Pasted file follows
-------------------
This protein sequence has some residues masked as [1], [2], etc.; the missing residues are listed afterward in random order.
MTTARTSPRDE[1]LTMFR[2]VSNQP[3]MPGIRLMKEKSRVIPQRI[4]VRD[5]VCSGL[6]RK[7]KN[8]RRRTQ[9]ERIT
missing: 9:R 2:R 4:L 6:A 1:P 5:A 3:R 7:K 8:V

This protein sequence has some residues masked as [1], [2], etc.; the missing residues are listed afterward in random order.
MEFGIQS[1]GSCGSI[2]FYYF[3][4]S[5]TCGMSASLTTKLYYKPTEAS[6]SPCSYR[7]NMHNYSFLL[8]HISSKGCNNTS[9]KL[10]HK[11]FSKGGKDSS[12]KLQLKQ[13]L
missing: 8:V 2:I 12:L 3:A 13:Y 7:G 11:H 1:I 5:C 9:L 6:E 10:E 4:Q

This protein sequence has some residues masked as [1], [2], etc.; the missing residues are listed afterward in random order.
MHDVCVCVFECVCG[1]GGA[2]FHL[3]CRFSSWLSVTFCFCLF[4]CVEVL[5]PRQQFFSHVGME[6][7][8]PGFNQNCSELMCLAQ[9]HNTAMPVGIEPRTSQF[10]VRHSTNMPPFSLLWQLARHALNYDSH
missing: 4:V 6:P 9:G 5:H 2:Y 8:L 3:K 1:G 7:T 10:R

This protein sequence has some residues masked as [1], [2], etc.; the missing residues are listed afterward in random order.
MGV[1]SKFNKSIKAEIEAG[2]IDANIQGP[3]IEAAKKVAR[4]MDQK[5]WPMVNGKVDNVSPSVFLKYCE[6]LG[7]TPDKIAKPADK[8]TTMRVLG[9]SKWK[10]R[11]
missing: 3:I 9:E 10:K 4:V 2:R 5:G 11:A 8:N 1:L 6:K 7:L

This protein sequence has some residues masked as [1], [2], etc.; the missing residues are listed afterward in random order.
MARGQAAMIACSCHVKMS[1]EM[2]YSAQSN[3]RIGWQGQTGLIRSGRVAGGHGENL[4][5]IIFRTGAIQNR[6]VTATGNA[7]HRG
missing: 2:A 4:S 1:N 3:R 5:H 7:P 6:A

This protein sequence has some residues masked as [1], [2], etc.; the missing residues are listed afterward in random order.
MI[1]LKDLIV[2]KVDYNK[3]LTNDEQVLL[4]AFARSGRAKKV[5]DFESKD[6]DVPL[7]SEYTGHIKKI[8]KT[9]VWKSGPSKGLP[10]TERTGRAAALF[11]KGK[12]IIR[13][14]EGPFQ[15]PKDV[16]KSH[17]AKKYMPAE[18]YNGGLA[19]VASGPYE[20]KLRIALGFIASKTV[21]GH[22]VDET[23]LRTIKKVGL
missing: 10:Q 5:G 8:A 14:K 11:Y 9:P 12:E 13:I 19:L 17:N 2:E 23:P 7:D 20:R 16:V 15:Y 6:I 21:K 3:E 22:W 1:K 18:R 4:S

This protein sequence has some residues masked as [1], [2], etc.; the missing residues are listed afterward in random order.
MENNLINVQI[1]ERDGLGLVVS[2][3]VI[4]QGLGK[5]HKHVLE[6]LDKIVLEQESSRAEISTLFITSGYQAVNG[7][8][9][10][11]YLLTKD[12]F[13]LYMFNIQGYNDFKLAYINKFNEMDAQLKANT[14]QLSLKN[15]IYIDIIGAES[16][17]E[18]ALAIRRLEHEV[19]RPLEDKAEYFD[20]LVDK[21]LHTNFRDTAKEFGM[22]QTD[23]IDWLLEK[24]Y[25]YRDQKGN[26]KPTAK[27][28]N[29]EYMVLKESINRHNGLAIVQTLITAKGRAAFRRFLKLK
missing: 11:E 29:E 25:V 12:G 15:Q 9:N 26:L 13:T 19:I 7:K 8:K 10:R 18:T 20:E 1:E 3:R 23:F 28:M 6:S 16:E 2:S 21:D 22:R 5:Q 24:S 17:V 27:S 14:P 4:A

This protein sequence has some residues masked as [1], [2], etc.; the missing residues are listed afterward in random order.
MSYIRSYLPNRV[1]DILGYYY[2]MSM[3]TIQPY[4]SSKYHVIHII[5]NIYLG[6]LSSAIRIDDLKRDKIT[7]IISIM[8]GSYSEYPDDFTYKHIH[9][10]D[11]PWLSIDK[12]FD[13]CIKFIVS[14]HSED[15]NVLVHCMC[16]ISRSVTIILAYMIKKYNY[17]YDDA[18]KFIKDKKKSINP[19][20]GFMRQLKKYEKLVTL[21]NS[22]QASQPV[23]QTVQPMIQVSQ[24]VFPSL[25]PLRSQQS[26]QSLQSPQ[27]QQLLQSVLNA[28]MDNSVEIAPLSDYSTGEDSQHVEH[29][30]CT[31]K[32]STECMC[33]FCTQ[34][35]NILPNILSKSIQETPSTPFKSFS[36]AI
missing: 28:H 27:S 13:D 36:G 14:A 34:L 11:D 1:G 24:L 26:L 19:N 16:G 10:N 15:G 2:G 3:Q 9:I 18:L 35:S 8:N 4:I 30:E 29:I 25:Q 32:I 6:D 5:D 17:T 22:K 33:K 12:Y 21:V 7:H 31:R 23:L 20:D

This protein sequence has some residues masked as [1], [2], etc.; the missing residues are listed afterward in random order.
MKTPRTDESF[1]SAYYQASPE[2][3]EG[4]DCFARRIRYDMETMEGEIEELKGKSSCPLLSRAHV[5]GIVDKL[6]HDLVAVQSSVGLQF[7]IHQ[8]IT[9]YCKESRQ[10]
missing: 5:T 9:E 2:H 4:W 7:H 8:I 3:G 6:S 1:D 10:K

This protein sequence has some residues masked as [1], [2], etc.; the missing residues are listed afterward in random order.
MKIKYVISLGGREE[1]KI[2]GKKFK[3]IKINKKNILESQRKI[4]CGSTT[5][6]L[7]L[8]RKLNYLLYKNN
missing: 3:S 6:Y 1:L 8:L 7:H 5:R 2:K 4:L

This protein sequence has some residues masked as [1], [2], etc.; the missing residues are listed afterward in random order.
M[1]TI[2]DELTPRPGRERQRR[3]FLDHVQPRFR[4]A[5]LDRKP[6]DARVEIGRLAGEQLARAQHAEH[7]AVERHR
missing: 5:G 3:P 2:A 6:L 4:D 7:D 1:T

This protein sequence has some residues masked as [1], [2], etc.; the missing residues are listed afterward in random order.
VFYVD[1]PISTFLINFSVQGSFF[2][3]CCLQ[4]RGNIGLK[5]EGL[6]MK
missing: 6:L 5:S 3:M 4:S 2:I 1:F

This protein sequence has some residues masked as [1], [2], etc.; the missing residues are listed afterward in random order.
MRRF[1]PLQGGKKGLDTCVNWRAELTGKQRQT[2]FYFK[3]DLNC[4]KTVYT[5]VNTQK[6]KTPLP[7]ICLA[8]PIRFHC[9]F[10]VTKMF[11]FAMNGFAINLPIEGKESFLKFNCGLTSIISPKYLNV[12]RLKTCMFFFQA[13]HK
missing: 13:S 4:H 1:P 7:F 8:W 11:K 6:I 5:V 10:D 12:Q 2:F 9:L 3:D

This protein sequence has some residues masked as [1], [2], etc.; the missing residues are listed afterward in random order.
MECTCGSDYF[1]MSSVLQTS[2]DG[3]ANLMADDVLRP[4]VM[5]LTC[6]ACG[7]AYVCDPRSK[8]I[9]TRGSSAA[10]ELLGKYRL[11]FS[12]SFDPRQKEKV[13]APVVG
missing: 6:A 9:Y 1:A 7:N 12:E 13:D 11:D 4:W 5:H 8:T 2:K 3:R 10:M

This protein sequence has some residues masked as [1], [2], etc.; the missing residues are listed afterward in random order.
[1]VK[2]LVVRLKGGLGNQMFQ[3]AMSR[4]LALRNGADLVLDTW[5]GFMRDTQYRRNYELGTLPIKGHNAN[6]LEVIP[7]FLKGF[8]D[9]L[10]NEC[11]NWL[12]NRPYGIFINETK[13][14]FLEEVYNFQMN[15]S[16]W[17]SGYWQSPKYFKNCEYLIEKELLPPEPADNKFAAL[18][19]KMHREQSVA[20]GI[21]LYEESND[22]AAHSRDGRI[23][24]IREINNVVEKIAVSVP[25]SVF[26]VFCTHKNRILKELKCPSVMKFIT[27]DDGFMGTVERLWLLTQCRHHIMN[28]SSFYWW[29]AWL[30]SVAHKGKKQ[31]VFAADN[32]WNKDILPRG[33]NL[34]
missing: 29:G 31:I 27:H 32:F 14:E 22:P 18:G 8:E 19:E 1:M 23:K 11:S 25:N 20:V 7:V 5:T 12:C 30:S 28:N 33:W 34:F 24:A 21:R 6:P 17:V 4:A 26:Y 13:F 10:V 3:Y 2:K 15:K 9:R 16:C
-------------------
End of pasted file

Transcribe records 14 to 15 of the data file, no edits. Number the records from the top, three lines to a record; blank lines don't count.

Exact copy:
This protein sequence has some residues masked as [1], [2], etc.; the missing residues are listed afterward in random order.
MECTCGSDYF[1]MSSVLQTS[2]DG[3]ANLMADDVLRP[4]VM[5]LTC[6]ACG[7]AYVCDPRSK[8]I[9]TRGSSAA[10]ELLGKYRL[11]FS[12]SFDPRQKEKV[13]APVVG
missing: 6:A 9:Y 1:A 7:N 12:E 13:D 11:D 4:W 5:H 8:T 2:K 3:R 10:M

This protein sequence has some residues masked as [1], [2], etc.; the missing residues are listed afterward in random order.
[1]VK[2]LVVRLKGGLGNQMFQ[3]AMSR[4]LALRNGADLVLDTW[5]GFMRDTQYRRNYELGTLPIKGHNAN[6]LEVIP[7]FLKGF[8]D[9]L[10]NEC[11]NWL[12]NRPYGIFINETK[13][14]FLEEVYNFQMN[15]S[16]W[17]SGYWQSPKYFKNCEYLIEKELLPPEPADNKFAAL[18][19]KMHREQSVA[20]GI[21]LYEESND[22]AAHSRDGRI[23][24]IREINNVVEKIAVSVP[25]SVF[26]VFCTHKNRILKELKCPSVMKFIT[27]DDGFMGTVERLWLLTQCRHHIMN[28]SSFYWW[29]AWL[30]SVAHKGKKQ[31]VFAADN[32]WNKDILPRG[33]NL[34]
missing: 29:G 31:I 27:H 32:F 14:E 22:P 18:G 8:E 19:E 1:M 23:K 11:S 25:N 20:V 7:V 5:T 12:C 30:S 28:N 33:W 34:F 24:A 21:R 6:P 17:V 4:A 26:Y 13:F 10:V 3:Y 2:K 15:K 9:R 16:C